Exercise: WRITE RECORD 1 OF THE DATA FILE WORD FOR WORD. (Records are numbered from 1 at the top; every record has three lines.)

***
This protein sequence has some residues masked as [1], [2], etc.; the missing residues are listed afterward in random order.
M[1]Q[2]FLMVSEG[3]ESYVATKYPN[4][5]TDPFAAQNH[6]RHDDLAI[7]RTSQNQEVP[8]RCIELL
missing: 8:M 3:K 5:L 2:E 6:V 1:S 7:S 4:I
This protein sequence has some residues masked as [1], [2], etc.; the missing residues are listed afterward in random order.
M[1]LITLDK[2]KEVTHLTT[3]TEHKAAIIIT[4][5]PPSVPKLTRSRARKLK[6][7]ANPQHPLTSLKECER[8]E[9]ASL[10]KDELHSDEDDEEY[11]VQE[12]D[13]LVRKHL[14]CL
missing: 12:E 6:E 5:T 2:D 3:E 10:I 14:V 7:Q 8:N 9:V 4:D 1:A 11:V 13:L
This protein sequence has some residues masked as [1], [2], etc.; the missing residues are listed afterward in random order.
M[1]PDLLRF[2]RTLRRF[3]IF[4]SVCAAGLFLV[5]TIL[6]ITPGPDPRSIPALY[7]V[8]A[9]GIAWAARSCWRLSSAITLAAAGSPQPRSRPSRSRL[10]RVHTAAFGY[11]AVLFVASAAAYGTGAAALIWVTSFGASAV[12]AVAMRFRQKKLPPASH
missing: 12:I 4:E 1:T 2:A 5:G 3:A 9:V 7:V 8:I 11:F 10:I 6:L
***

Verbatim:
This protein sequence has some residues masked as [1], [2], etc.; the missing residues are listed afterward in random order.
M[1]Q[2]FLMVSEG[3]ESYVATKYPN[4][5]TDPFAAQNH[6]RHDDLAI[7]RTSQNQEVP[8]RCIELL
missing: 8:M 3:K 5:L 2:E 6:V 1:S 7:S 4:I